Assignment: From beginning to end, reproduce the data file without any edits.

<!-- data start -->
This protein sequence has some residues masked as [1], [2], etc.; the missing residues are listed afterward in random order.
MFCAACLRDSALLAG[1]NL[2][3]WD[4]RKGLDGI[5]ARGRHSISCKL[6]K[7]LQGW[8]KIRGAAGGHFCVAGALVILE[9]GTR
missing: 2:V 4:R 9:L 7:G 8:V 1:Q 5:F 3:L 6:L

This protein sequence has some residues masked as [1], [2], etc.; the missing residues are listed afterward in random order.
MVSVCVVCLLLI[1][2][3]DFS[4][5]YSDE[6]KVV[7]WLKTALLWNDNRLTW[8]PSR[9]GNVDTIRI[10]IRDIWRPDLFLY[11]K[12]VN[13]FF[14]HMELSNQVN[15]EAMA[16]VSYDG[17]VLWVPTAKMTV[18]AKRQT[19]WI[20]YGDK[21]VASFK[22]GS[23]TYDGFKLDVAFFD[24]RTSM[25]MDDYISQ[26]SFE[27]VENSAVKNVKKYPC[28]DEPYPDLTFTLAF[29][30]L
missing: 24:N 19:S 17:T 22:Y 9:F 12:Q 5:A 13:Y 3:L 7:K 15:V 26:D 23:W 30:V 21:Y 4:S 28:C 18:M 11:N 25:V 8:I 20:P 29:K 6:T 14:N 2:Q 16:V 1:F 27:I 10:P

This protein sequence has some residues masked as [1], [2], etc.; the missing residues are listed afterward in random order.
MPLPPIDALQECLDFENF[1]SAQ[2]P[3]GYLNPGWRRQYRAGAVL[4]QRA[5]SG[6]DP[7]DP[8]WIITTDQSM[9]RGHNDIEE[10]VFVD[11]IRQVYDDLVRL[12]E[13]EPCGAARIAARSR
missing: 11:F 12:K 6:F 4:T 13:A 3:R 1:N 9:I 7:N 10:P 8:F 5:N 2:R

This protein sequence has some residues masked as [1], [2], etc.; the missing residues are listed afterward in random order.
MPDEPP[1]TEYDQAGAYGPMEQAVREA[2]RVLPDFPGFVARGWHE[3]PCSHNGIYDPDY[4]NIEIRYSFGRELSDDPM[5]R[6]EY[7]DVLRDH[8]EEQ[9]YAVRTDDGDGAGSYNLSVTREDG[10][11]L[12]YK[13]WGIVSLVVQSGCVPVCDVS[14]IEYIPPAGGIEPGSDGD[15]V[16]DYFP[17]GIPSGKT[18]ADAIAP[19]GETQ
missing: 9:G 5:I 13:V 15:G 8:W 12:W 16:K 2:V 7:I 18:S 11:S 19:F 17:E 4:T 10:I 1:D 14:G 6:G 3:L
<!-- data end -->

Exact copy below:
This protein sequence has some residues masked as [1], [2], etc.; the missing residues are listed afterward in random order.
MFCAACLRDSALLAG[1]NL[2][3]WD[4]RKGLDGI[5]ARGRHSISCKL[6]K[7]LQGW[8]KIRGAAGGHFCVAGALVILE[9]GTR
missing: 2:V 4:R 9:L 7:G 8:V 1:Q 5:F 3:L 6:L

This protein sequence has some residues masked as [1], [2], etc.; the missing residues are listed afterward in random order.
MVSVCVVCLLLI[1][2][3]DFS[4][5]YSDE[6]KVV[7]WLKTALLWNDNRLTW[8]PSR[9]GNVDTIRI[10]IRDIWRPDLFLY[11]K[12]VN[13]FF[14]HMELSNQVN[15]EAMA[16]VSYDG[17]VLWVPTAKMTV[18]AKRQT[19]WI[20]YGDK[21]VASFK[22]GS[23]TYDGFKLDVAFFD[24]RTSM[25]MDDYISQ[26]SFE[27]VENSAVKNVKKYPC[28]DEPYPDLTFTLAF[29][30]L
missing: 24:N 19:S 17:T 22:Y 9:F 12:Q 5:A 13:Y 3:L 7:K 15:V 26:D 23:W 30:V 21:Y 4:S 28:C 18:M 11:N 25:V 8:I 20:P 29:K 6:T 14:N 2:Q 16:V 1:F 27:I 10:P

This protein sequence has some residues masked as [1], [2], etc.; the missing residues are listed afterward in random order.
MPLPPIDALQECLDFENF[1]SAQ[2]P[3]GYLNPGWRRQYRAGAVL[4]QRA[5]SG[6]DP[7]DP[8]WIITTDQSM[9]RGHNDIEE[10]VFVD[11]IRQVYDDLVRL[12]E[13]EPCGAARIAARSR
missing: 11:F 12:K 6:F 4:T 13:A 3:R 1:N 9:I 7:N 10:P 8:F 5:N 2:R

This protein sequence has some residues masked as [1], [2], etc.; the missing residues are listed afterward in random order.
MPDEPP[1]TEYDQAGAYGPMEQAVREA[2]RVLPDFPGFVARGWHE[3]PCSHNGIYDPDY[4]NIEIRYSFGRELSDDPM[5]R[6]EY[7]DVLRDH[8]EEQ[9]YAVRTDDGDGAGSYNLSVTREDG[10][11]L[12]YK[13]WGIVSLVVQSGCVPVCDVS[14]IEYIPPAGGIEPGSDGD[15]V[16]DYFP[17]GIPSGKT[18]ADAIAP[19]GETQ
missing: 9:G 5:I 13:V 15:G 8:W 12:W 16:K 2:V 7:I 18:S 11:S 19:F 17:E 4:T 10:I 1:D 14:G 6:G 3:L